It’s no secret that Windows 8’s new interface is a “touch-first experience” – Microsoft said it themselves. If you’re curious about upgrading to Windows 8, you can try Windows 8 on your PC – but unless you’re using a PC with a touch screen, it just isn’t the same. Assuming you have an iPad or Android tablet lying around, you can test Windows 8 with a touchscreen before you purchase a new Windows 8 PC or tablet.
You can’t actually install Windows 8 on your tablet, but we’ll be using a few tricks to experience Windows 8 on your existing tablet’s touch screen. For a lot more detail of course, you’ll want to check out the MUO Windows 8 guide.
What You’ll Need:
- A copy of Windows 8. If you don’t already have a copy, you can try the Windows 8 Enterprise evaluation edition, which is intended for IT professionals and app developers to test Windows 8 before deploying it. It will expire after 90 days and can’t be upgraded to the full version of Windows 8, so it’s not a good idea to install it on your computer. Still, it’s perfect for our experiment in a virtual machine.
- A virtual machine program. We’ll be using VirtualBox here, but VMware Player or another virtual machine program will work, too.
- An iPad or Android tablet. We used a Nexus 7 here, but a larger tablet is probably more ideal. Microsoft isn’t shipping Windows 8 on 7-inch tablets.
- The Splashtop app, which we’ll be using to access the Windows 8 virtual machine from our tablet. It’s free for Android tablets and $1.99 for iPads.
Disclaimer: The actual experience here isn’t the same as using Windows 8 on an actual Windows 8 tablet. The virtual machine and remote streaming software detract from the computer’s performance, slowing Windows 8’s smooth interface. Splashtop also can’t function exactly like a touch screen (unless you want to buy Splashtop’s Win8 Metro Testbed app, which is intended for app developers and costs $50).
Preparing The Virtual Machine
The first thing you’ll need to do is install Windows 8 in a virtual machine – check out our guide to installing Windows 8 in VirtualBox if you need more help. With Windows 8 in a virtual machine, you can also see how the new interface performs with a mouse and keyboard (bear in mind the virtual machine software slows things down, too).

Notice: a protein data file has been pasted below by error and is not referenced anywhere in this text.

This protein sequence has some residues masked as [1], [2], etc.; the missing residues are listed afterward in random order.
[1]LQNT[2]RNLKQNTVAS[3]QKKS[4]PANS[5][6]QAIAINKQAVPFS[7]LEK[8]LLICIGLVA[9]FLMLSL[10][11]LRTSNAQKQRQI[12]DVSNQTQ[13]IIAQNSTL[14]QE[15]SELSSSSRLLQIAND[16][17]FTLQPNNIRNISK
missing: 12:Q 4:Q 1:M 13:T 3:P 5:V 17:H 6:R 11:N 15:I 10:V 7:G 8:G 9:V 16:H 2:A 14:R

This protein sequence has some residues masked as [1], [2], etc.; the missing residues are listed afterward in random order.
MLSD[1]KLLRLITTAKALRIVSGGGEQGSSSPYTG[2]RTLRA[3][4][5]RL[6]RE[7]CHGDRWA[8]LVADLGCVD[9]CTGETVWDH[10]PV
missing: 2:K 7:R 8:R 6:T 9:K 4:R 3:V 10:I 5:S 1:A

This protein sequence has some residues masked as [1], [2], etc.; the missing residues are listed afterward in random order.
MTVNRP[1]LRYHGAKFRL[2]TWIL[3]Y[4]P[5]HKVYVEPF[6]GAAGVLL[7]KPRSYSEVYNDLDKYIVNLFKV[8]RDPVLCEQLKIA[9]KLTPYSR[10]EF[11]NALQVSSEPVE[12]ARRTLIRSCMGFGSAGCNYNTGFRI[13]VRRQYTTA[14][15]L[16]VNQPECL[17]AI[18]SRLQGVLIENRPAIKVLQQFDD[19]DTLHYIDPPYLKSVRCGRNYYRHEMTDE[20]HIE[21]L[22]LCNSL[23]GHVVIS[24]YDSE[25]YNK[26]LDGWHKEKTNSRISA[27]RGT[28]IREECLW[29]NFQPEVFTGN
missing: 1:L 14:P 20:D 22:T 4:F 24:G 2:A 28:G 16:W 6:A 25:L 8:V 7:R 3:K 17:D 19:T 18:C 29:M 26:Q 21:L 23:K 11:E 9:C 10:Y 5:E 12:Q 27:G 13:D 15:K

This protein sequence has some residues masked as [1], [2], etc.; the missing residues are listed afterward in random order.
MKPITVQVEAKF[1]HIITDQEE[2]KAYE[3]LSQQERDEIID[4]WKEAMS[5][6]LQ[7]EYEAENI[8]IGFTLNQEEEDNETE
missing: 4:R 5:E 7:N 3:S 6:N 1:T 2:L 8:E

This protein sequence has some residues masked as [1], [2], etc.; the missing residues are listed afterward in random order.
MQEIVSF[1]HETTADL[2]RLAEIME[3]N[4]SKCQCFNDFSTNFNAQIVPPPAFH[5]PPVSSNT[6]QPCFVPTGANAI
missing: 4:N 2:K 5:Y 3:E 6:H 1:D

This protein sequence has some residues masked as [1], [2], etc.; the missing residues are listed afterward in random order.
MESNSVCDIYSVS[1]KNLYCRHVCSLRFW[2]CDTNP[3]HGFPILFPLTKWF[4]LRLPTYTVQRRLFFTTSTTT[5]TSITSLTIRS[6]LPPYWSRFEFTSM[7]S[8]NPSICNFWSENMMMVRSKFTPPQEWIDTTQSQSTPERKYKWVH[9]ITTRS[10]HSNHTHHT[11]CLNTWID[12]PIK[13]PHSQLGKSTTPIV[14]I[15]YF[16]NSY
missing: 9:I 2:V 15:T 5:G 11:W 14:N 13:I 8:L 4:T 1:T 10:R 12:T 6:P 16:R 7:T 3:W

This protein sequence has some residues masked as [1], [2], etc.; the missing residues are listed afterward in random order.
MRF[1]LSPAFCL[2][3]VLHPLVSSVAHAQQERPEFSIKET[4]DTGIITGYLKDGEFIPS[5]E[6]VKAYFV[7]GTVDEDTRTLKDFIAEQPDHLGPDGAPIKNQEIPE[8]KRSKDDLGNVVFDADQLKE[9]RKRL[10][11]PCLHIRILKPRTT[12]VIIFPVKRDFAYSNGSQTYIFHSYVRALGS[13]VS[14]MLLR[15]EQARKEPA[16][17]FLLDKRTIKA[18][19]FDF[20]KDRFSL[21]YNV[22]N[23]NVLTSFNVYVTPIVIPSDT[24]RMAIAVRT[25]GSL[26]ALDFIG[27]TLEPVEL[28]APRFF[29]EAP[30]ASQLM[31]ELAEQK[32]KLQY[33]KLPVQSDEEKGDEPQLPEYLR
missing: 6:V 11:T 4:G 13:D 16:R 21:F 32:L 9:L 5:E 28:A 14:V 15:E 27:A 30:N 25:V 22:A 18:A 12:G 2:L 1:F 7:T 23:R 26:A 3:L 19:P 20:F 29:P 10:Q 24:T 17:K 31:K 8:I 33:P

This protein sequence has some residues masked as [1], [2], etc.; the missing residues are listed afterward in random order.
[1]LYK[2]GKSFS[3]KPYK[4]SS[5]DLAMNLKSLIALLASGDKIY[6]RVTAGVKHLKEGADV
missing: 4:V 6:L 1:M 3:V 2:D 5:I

After you’ve got Windows 8 running in a virtual machine, you’ll need to install the Splashtop Streamer application in your Windows 8 virtual machine. This will allow you to access the virtual machine and control it from your tablet. Ensure you install the Streamer inside your virtual machine, not on your host operating system.
Complete the install process and set up a Splashtop account. You’ll need the account to access your Windows 8 virtual machine from your tablet.
You’ll also need to enable bridged networking mode. By default, your virtual machine will be isolated on a different local network. Splashtop will prompt you to purchase the Anywhere Access Pack unless you enabled bridged networking. To do so, click the Machine menu and select Settings. From the Network section, click the Attached to box and select Bridged Adapter. This setting will take effect immediately – you won’t have to reboot your virtual machine.
Using Windows 8 On Your Tablet
Install the Splashtop app on your tablet and log in with the Splashtop username and password associated with your account. You’ll see your Windows 8 PC in the list – tap it to connect.
Once you have, you can use Windows 8 on your tablet’s touch screen. Unfortunately, Splashtop itself is controlling the mouse cursor remotely, so this won’t feel quite like using a touchscreen. Still, many of the operations work well with touch.
You can tap something to left-click it or touch-and-hold something to right-click it. This is just how tapping and long-pressing work on Windows 8. To scroll, place two fingers on the screen and drag them over the screen. You’ll see a full list of supported gestures when you first connect to your Windows 8 system with Splashtop.
You can access a keyboard by tapping the arrow button in the corner of your screen and tapping the keyboard button. This allows you to tap the Windows key to return to your home screen after using an app, since Windows 8’s touch gestures for accessing the charms, switcher, and other operating system features by swiping in from the side of the screen don’t work with Splashtop.
Moving your cursor to a corner of the screen doesn’t work by default, either. To use the corners, tap the arrow button in the corner of the screen and tap the trackpad button to enable Trackpad mode. In trackpad mode, you can easily move the cursor to the corner of the screen to access the charms, switcher, and other features.
Unfortunately, Splashtop doesn’t perfectly match the experience of using Windows 8 on a tablet. The smoothness of the interface is replaced by the jerkiness associated with all remote desktop software, and the swipe gestures to access critical navigation features aren’t available.
However, in many ways this experience is more instructive than using Windows 8 with a mouse and keyboard. Tapping elements on the screen with your finger feels more natural than using a mouse and keyboard with the new Windows 8 interface. Being able to hold the Windows 8 interface in your hands will give you an idea of whether you actually want a Windows 8 tablet or not. If you’re interested, you probably should look for a local electronic store, many of which have demonstration Windows 8 PCs and tablets set up. You can try Windows 8 and get the real experience in person.
Did you try Windows 8 on your tablet via Splashtop? What did you think of it? Did you discover any tips and tricks for using Windows 8 better from your tablet? Leave a comment and let us know!